# Solving a System of two ordinary differential equations

Problem:
Solve the following system of differential equations. \begin{align*} x' + y' - 2x - 4y &= e^t \tag{1a} \\ x' + y' - y &= e^{4t} \tag{2a} \\ \end{align*}
Answer:
Here I use the operator method. \begin{align*} (D-2)x + (D-4)y &= e^t \tag{1b} \\ D(D-2)x + D(D-4)y &= D(e^t) \\ D(D-2)x + D(D-4)y &= e^t \tag{1c} \\ Dx + (D-1)y &= e^{4t} \tag{2b} \\ D(D-2)x + (D-1)(D-2)y &= (D-2)(e^{4t}) = 4e^{4t} - 2e^{4t} \\ D(D-2)x + (D-1)(D-2)y &= 2e^{4t} \tag{2c} \\ D(D-4)y - (D-1)(D-2)y &= e^t - 2e^{4t} \\ (D^2 - 4D)y - (D^2 - 3D + 2)y &= e^{t} - 2e^{4t} \\ (D^2 - 4D - D^2 + 3D - 2)y &= e^{t} - 2e^{4t} \\ (-D - 2)y &= e^t - 2e^{4t} \\ \frac{dy}{dt} + 2y &= 2e^{4t} - e^t \\ \end{align*} Now, we have a first order ordinary differential equation. We now find the integrating factor $$I$$. \begin{align*} I &= e^{\int 2 \, dt} = e^{2t} \\ e^{2t}\frac{dy}{dt} + 2e^{2t}y &= 2e^{6t} - e^{3t} \\ D( e^{2t}y) &= 2e^{6t} - e^{3t} \\ e^{2t}y &= \frac{e^{6t}}{3} - \frac{e^{3t}}{3} + C \\ y &= \frac{e^{4t}}{3} - \frac{e^t}{3} + Ce^{-2t} \\ \end{align*} Now we have to solve for $$x$$. \begin{align*} y' &= \frac{4e^{4t}}{3} - \frac{e^t}{3} - 2Ce^{-2t} \\ x' + \frac{4e^{4t}}{3} - \frac{e^t}{3} - 2Ce^{-2t} - \left( \frac{e^{4t}}{3} - \frac{e^t}{3} + Ce^{-2t} \right) &= e^{4t} \\ x' + \frac{e^{4t}}{3} - \frac{e^t}{3} - 2Ce^{-2t} - \left( \frac{e^{4t}}{3} - \frac{e^t}{3} + Ce^{-2t} \right) &= 0 \\ x' - \frac{e^t}{3} - 2Ce^{-2t} - \left( - \frac{e^t}{3} + Ce^{-2t} \right) &= 0 \\ x' &= -3Ce^{-2t} \\ x &= \frac{3Ce^{-2t}}{2} + C_2 \\ \end{align*} Now we use the equation $$x' + y' - 2x - 4y = e^t$$ to eliminate one of the constants. Since no initial conditions were given, we cannot eliminate both constants. \begin{align*} -3Ce^{-2t} + y' - 2\left( x \right) - 4y &= e^t \\ -3Ce^{-2t} + \frac{4e^{4t}}{3} - \frac{e^t}{3} - 2Ce^{-2t} - 2\left( \frac{3Ce^{-2t}}{2} + C_2 \right) - 4\left( \frac{e^{4t}}{3} - \frac{e^t}{3} + Ce^{-2t} \right) &= e^t \\ -5Ce^{-2t} + \frac{4e^{4t}}{3} - \frac{e^t}{3} - 2\left( \frac{3Ce^{-2t}}{2} + C_2 \right) - 4\left( \frac{e^{4t}}{3} - \frac{e^t}{3} + Ce^{-2t} \right) &= e^t \\ % -5Ce^{-2t} + \frac{4e^{4t}}{3} - \frac{e^t}{3} - 3Ce^{-2t} - 2 C_2 - 4\left( \frac{e^{4t}}{3} - \frac{e^t}{3} + Ce^{-2t} \right) &= e^t \\ % -8Ce^{-2t} + \frac{4e^{4t}}{3} - \frac{e^t}{3} - 3Ce^{-2t} - 2 C_2 - 4\left( \frac{e^{4t}}{3} - \frac{e^t}{3} \right) &= e^t \\ % -8Ce^{-2t} + \frac{4e^{4t}}{3} - \frac{e^t}{3} - 3Ce^{-2t} - 2 C_2 - \frac{4e^{4t}}{3} + \frac{4e^t}{3} &= e^t \\ -11Ce^{-2t} + \frac{4e^{4t}}{3} - \frac{e^t}{3} - 2 C_2 - \frac{4e^{4t}}{3} + \frac{4e^t}{3} &= e^t \\ -11Ce^{-2t} - \frac{e^t}{3} - 2 C_2 + \frac{4e^t}{3} &= e^t \\ -2 C_2 &= 0 \\ C_2 &= 0 \\ -11C &= 0 \\ C_0 &= 0 \\ \end{align*} This does not seem right to me. Hence, my answer is: \begin{align*} x &= 0 \\ y &= \frac{e^{4t}}{3} - \frac{e^t}{3} \\ \end{align*} The book's answer is: \begin{align*} x &= \frac{3ce^{-2t}}{2} \\ y &= -\frac{2ce^{-2t}}{3} + \frac{e^{4t}}{3} - \frac{e^t}{3} \\ \end{align*} What did I do wrong?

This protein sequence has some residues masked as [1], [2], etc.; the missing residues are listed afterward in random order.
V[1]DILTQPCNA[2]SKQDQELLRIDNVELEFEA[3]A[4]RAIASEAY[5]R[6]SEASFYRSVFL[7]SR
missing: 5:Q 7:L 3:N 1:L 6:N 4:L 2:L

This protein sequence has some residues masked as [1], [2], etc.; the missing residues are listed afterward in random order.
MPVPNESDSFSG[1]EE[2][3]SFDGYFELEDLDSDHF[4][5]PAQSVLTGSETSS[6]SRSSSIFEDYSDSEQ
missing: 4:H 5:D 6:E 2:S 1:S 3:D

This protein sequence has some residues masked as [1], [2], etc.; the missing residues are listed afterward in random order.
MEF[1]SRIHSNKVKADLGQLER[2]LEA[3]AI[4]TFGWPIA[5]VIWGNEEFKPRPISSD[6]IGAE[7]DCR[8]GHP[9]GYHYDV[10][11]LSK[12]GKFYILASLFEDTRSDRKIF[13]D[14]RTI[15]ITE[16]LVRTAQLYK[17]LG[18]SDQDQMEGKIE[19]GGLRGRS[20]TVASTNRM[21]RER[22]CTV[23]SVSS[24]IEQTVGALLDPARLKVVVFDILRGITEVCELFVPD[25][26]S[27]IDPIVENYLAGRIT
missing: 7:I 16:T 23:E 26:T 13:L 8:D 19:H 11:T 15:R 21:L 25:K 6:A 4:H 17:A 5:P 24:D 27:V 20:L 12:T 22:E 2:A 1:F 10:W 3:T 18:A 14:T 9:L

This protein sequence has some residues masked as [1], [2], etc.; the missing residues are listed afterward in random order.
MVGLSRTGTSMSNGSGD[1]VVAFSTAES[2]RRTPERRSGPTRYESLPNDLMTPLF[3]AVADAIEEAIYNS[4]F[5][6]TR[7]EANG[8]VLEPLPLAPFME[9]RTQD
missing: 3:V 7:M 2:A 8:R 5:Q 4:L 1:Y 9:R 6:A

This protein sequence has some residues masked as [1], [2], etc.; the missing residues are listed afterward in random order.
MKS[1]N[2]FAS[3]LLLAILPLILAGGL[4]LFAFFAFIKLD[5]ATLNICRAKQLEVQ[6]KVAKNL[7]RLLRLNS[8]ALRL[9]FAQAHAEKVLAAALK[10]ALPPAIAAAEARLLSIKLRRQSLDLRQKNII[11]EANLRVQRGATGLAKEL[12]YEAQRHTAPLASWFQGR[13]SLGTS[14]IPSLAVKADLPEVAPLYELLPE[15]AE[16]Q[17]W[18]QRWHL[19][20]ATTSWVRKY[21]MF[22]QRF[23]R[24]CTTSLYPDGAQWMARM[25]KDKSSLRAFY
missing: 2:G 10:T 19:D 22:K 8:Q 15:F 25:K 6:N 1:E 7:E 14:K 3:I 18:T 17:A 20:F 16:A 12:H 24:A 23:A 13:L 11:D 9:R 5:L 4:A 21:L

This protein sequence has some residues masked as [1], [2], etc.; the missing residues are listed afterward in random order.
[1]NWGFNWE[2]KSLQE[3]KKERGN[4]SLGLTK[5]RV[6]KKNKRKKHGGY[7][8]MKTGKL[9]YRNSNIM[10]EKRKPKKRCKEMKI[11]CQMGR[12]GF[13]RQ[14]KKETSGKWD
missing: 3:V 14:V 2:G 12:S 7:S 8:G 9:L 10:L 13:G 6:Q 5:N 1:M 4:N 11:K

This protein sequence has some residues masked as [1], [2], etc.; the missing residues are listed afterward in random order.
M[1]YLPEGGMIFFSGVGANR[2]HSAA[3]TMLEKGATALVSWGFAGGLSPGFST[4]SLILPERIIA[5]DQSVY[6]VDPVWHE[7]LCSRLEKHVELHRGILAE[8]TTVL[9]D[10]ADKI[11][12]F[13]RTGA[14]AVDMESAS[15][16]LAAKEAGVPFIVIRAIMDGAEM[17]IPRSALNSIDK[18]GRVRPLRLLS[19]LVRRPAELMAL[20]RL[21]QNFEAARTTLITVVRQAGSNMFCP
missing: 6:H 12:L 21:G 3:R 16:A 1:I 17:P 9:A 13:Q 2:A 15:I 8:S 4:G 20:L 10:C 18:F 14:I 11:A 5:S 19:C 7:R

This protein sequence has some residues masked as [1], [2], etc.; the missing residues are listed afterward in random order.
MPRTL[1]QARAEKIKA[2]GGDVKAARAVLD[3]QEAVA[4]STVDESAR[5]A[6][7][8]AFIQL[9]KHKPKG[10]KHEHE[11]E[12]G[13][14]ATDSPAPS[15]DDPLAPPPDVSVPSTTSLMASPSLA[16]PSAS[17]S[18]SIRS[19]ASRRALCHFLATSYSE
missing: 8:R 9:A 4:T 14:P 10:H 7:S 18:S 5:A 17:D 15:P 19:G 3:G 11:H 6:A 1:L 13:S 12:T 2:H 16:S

• You must have a sign error in the last group of equations, as you should obtain $0\,C=0$. – Yves Daoust Nov 5 '19 at 23:20
• @YvesDaoust I suspect you are right about the sign error but I cannot find it. Do you know where it is? If so, please tell me. – Bob Nov 6 '19 at 17:58

## 3 Answers

Let $$z:=x+y$$ and the system turns to

$$\begin{cases}z'-2z-2y=e^t,\\z'-y=e^{4t}.\end{cases}$$

Then eliminating $$y$$,

$$z'+2z=2e^{4t}-e^t,$$ has the solution

$$z=Ce^{-2t}+\frac13e^{4t}-\frac13e^t.$$

Then you draw $$y$$ from $$y=z'-e^{4t}=-2Ce^{-2t}+\frac13e^{4t}-\frac13e^t$$ and $$x=z-x$$ follows.

Hint:

\begin{align} x'+y'-2x-4y &= e^t \tag{1} \\ x'+y'-y &= e^{4t} \tag{2} \\ \end{align}

$$(2)-(1)$$ gives, $$2x+3y = e^{4t}-e^{t} \tag{3}$$

$$(2)\times 2-(1)$$ gives, $$(x+y)'+2(x+y) = 2e^{4t}-e^t \tag{4}$$

Solving $$(4)$$ gives,

$$x+y=\frac{e^{4t}-e^t}{3}+ke^{-t} \tag{5}$$

Can you proceed?

If you've learn't matrices in linear algebra course, you may refer to this link here.

• Is my approach wrong? – Bob Nov 4 '19 at 0:29
• I'm not sure whether there'll be extraneous solution coming out when you differentiate on the equations. Also, I'm not quite follow how to arrive $(-D-2)y=e^t-2e^{4t}$. – Ng Chung Tak Nov 4 '19 at 1:42
• @Nu Chung Tak I added an extra line to show more detail. Now, can you see how I got $(-D - 2)y = e^t - 2e^{4t}$? – Bob Nov 4 '19 at 2:09
• One term (in red) is missing: $$-8Ce^{-2t} + \frac{4e^{4t}}{3} - \frac{e^t}{3} - 3Ce^{-2t} - 2 C_2 - 4\left( \frac{e^{4t}}{3} - \frac{e^t}{3}+\color{red}{Ce^{-2t}} \right) = e^t$$ – Ng Chung Tak Nov 5 '19 at 22:51

Here is my correct solution to find $$x$$:

\begin{align*} -2x - 4y + y &= e^t - e^{4t} \\ -2x - 3y &= e^t - e^{4t} \\ -2x &= e^t - e^{4t} + 3y \\ -2x &= e^t - e^{4t} + 3 \left( -\frac{2ce^{-2t}}{3} + \frac{e^{4t}}{3} - \frac{e^t}{3} \right) \\ -2x &= e^t - e^{4t} - 2ce^{-2t} + e^{4t} - e^t \\ -2x &= -2ce^{-2t} \\ x &= ce^{-2t} \\ \end{align*}

Now, I am matching the book.